For example, after analyzing more than 20,000 businesses who have received their Value Builder Score, it has been discovered that companies of owners who know each of their customers by first name (i.e., managers) trade at just 2.9 times their pre-tax profit, whereas the companies of owners who do not know their customers’ first names (i.e., thinkers) trade at closer to 5 times pre-tax profit.
Further, companies that would suffer if their owners were unable to come to work for three months, receive significantly lower offers when compared to companies that would not feel the absence of the owner for a month or two.
Finally, in a recent survey of merger and acquisition (M&A) professionals, they were asked who they like to see an owner hire if they can only afford one “C-level” executive. The M&A professionals overwhelmingly identified a general manager/second-in-command as the most important role a founder can fill ahead of a chief revenue, marketing or financial officer.
In short, the owners of the most valuable businesses have found managers to ensure the trains run on time while they spend an increasing amount of their energy thinking about what’s next for their business.
To take the 13 minute Value Builder survey and find out your Value Builder Score Click here.Read More
Quite often sellers don’t give much thought to whether or not they are ready to sell. But this can be a mistake. The emotional components of both buying and selling a business are quite significant and should never be overlooked. If you are overly emotional about selling, then this fact can have serious ramifications on your outcomes. Many sellers who are not emotionally ready, will inadvertently take steps that undermine their progress.
Selling a business, especially one that you have put a tremendous amount of effort into over a period of years, can be an emotional experience even for those who feel they are more stoic by nature. Before you jump in and put your business up for sale, take a moment and reflect on how the idea of no longer owning your business makes you feel.
Emotional Factor #1 – Employees
It is not uncommon for business owners to form friendships and bonds with employees, especially those who have been with them long-term. However, many business owners are either unaware or unwilling to face just how deep the attachments sometimes go.
While having such feeling towards your team members shows a great deal of loyalty, it could negatively impact your behavior during the sales process. Is it possible you might interfere with the sale because you’re worried about future outcomes for your staff members? Are you concerned about breaking up your team and no longer being able to spend time with certain individuals? It is necessary ultimately to separate your business from your personal relationships.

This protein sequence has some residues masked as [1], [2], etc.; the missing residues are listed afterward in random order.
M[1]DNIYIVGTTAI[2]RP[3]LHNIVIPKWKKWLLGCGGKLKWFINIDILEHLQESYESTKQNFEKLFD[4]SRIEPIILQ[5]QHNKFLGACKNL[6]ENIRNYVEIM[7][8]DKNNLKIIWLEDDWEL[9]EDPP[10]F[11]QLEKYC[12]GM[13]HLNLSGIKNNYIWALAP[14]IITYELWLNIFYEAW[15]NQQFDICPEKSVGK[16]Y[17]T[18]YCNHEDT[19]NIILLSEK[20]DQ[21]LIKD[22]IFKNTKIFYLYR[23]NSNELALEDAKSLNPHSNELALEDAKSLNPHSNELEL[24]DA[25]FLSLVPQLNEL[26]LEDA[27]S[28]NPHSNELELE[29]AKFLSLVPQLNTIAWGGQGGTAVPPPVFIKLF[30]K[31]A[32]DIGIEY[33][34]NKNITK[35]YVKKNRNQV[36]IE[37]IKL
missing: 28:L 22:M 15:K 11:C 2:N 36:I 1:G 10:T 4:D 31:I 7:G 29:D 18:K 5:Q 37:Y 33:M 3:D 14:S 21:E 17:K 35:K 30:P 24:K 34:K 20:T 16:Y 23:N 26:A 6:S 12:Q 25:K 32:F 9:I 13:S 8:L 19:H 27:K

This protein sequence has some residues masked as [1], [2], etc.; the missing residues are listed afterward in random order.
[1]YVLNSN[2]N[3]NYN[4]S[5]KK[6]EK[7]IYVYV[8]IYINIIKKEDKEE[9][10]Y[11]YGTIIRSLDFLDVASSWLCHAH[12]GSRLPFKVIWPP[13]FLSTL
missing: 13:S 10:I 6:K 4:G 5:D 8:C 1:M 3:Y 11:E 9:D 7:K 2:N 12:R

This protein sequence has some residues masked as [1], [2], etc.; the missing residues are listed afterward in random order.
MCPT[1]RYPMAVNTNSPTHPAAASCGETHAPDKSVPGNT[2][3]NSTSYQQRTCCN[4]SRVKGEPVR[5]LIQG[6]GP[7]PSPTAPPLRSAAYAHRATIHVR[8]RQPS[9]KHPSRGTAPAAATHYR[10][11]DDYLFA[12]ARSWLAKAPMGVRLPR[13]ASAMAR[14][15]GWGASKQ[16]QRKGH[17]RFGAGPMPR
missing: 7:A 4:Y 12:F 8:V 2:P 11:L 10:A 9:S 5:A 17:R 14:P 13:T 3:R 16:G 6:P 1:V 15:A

Emotional Factor #2 – Do You Have a Plan for the Future?
Typically, business owners spend a great deal of their time and energy being concerned with their businesses. It is a common experience that most owners share. Just as no longer being with your employees every day may create an emotional void, the same may also hold true for no longer running or owning your business.
Your business is a key focal point of your entire life. No longer having that source of focus can be unnerving. It is important to have a plan for the future so that you are not left feeling directionless or confused. What will you do after you sell your business and how does that make you feel? Before you sell, make sure that you have something new and positive to focus on with your time.
As business owners there are 3 important future factors to consider “before” you sell:
- Identity – what will be your new identity after selling?
- Structure– what will your days weeks look like after you have sold?
- Purpose– what will your new focus?
Emotional Factor #3 – Are You Sure?
Are you sure that you can really let your business go? At the end of the day many business owners discover that deep down they are just not ready to move on. Are you sure you are ready for a new future? If not, perhaps it makes sense to wait until you’re in a more secure position.
Addressing these three emotional factors is an investment in your future well-being and happiness. It is also potentially an investment in determining how smoothly the sale of your business will be and whether or not you receive top dollar.Read More
Have You Discovered Your Recurring Revenue Model?
When it comes to the value of your business, what happened in the past is much less important than what is likely to happen in the future.
One of the most important ways you can shape the future of your business is to create some recurring revenue. Recurring revenue comes from those magical sales you make without really trying. Good examples of recurring revenue models include ongoing service contracts, subscriptions, and memberships – basically any sale situation the customer has to proactively opt out of, instead of in to.
Recurring revenue is critical for the value of just about any small business, and it is equally import for the world’s largest businesses.
Why ICD bought Porto Montenegro
If you’re looking for a fun example of why recurring revenue matters, take a look at The Investment Corporation of Dubai (ICD) and their acquisition of Porto Montenegro Marina and Resort. If you happen to be the heir to a European royal dynasty or are a Silicon Valley billionaire, you’ve probably parked your boat in Porto Montenegro (ok that’s maybe not too may of us). Along with 450 berths for the world’s largest super yachts, there’s a 5 star hotel, ultra exclusive residential properties and 250 high-end boutiques to indulge just about any fancy.